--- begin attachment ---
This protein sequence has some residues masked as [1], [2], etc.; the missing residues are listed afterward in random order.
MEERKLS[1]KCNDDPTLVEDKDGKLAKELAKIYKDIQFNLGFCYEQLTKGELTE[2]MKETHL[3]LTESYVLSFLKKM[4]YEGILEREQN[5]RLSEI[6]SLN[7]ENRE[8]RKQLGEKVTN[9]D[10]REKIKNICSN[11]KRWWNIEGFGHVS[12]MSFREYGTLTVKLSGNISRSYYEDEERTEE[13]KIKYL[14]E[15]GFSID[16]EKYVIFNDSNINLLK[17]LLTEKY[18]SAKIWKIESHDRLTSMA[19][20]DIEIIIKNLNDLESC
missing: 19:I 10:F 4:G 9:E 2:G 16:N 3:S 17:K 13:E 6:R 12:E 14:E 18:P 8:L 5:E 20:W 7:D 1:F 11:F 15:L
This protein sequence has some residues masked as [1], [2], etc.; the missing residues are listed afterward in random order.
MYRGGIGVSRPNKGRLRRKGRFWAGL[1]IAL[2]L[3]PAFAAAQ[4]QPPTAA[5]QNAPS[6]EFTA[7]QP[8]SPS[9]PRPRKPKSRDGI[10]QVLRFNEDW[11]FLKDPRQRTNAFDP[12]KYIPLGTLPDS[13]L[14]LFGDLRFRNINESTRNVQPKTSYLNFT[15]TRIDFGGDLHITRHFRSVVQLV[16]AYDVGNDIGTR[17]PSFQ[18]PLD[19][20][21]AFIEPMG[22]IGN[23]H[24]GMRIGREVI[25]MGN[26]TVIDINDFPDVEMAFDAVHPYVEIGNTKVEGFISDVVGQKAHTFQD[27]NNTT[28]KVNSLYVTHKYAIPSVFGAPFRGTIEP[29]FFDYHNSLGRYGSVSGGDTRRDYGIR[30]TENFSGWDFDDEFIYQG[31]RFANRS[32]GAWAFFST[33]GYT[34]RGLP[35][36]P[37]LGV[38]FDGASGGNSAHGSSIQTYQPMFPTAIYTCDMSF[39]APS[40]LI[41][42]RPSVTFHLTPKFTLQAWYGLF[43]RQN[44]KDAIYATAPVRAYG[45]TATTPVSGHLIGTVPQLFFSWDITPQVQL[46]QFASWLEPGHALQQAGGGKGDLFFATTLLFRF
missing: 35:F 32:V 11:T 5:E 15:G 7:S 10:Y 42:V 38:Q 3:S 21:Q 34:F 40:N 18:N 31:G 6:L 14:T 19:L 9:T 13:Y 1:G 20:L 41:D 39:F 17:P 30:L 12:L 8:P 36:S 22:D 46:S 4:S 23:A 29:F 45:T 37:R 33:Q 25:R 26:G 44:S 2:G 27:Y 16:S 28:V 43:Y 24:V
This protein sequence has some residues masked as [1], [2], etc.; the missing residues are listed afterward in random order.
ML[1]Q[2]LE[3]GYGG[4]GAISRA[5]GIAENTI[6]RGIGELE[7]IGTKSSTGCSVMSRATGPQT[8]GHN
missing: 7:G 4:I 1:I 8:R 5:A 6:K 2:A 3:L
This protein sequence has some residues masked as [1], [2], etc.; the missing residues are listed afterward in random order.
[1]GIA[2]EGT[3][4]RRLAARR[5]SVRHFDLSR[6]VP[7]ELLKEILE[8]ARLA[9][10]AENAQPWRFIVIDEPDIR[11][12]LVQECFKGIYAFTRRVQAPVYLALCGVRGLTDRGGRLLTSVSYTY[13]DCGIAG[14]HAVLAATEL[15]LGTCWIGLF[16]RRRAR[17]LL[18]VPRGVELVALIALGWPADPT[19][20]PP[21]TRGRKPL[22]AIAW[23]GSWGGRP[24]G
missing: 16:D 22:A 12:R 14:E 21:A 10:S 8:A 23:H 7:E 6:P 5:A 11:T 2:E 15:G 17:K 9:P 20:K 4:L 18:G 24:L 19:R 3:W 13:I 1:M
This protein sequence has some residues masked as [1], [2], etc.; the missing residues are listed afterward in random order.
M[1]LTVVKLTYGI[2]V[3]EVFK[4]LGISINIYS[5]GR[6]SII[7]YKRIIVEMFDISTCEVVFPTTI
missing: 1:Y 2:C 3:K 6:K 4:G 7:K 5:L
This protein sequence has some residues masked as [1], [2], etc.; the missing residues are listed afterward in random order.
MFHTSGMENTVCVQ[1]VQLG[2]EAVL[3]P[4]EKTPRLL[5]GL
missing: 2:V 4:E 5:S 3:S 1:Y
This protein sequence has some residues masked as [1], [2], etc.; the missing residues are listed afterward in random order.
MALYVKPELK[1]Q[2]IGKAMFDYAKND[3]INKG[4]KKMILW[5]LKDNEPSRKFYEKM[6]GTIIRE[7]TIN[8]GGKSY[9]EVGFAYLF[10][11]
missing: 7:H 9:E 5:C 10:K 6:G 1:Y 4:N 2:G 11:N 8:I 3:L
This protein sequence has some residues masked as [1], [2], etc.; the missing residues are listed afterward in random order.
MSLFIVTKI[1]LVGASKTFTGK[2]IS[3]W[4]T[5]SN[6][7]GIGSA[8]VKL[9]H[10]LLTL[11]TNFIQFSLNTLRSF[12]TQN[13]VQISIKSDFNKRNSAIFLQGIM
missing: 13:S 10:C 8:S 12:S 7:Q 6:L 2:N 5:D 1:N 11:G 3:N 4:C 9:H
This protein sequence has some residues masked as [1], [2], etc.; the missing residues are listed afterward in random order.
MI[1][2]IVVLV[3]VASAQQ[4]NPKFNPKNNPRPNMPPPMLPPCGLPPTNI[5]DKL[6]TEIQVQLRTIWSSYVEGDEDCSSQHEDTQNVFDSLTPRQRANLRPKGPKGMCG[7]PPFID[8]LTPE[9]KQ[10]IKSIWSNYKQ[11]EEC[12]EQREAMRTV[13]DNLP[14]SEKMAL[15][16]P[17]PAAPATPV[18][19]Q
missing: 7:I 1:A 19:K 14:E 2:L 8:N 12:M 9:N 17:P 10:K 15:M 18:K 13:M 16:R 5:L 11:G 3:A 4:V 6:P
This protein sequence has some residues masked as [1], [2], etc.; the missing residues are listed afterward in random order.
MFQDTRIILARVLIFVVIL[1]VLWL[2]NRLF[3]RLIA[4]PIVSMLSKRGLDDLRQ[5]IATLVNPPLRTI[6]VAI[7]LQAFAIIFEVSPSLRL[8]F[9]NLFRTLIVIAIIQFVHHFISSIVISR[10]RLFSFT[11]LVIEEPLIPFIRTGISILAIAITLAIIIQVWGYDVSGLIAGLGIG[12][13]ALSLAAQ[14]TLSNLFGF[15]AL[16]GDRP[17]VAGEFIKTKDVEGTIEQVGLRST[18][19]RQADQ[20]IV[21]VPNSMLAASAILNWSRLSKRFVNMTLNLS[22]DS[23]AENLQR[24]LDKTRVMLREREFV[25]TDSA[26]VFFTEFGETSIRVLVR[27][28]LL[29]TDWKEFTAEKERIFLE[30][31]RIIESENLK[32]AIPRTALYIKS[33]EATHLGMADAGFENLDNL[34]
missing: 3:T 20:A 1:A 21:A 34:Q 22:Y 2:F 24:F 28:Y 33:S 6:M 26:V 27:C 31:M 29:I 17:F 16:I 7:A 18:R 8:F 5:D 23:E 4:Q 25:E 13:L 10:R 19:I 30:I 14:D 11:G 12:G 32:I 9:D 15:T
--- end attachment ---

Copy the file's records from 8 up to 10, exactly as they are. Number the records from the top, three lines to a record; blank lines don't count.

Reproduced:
This protein sequence has some residues masked as [1], [2], etc.; the missing residues are listed afterward in random order.
MSLFIVTKI[1]LVGASKTFTGK[2]IS[3]W[4]T[5]SN[6][7]GIGSA[8]VKL[9]H[10]LLTL[11]TNFIQFSLNTLRSF[12]TQN[13]VQISIKSDFNKRNSAIFLQGIM
missing: 13:S 10:C 8:S 12:S 7:Q 6:L 2:N 5:D 1:N 11:G 3:N 4:C 9:H
This protein sequence has some residues masked as [1], [2], etc.; the missing residues are listed afterward in random order.
MI[1][2]IVVLV[3]VASAQQ[4]NPKFNPKNNPRPNMPPPMLPPCGLPPTNI[5]DKL[6]TEIQVQLRTIWSSYVEGDEDCSSQHEDTQNVFDSLTPRQRANLRPKGPKGMCG[7]PPFID[8]LTPE[9]KQ[10]IKSIWSNYKQ[11]EEC[12]EQREAMRTV[13]DNLP[14]SEKMAL[15][16]P[17]PAAPATPV[18][19]Q
missing: 7:I 1:A 19:K 14:E 2:L 8:N 12:M 9:N 17:P 10:K 15:M 18:K 13:M 16:R 5:L 11:G 3:A 4:V 6:P
This protein sequence has some residues masked as [1], [2], etc.; the missing residues are listed afterward in random order.
MFQDTRIILARVLIFVVIL[1]VLWL[2]NRLF[3]RLIA[4]PIVSMLSKRGLDDLRQ[5]IATLVNPPLRTI[6]VAI[7]LQAFAIIFEVSPSLRL[8]F[9]NLFRTLIVIAIIQFVHHFISSIVISR[10]RLFSFT[11]LVIEEPLIPFIRTGISILAIAITLAIIIQVWGYDVSGLIAGLGIG[12][13]ALSLAAQ[14]TLSNLFGF[15]AL[16]GDRP[17]VAGEFIKTKDVEGTIEQVGLRST[18][19]RQADQ[20]IV[21]VPNSMLAASAILNWSRLSKRFVNMTLNLS[22]DS[23]AENLQR[24]LDKTRVMLREREFV[25]TDSA[26]VFFTEFGETSIRVLVR[27][28]LL[29]TDWKEFTAEKERIFLE[30][31]RIIESENLK[32]AIPRTALYIKS[33]EATHLGMADAGFENLDNL[34]
missing: 3:T 20:A 1:A 21:A 34:Q 22:Y 2:F 24:F 28:Y 33:S 6:M 26:V 27:C 31:M 29:I 17:F 16:I 7:A 18:R 8:F 5:D 23:E 4:Q 25:E 13:L 10:R 19:I 30:I 14:D 11:G 12:G 32:I 9:D 15:T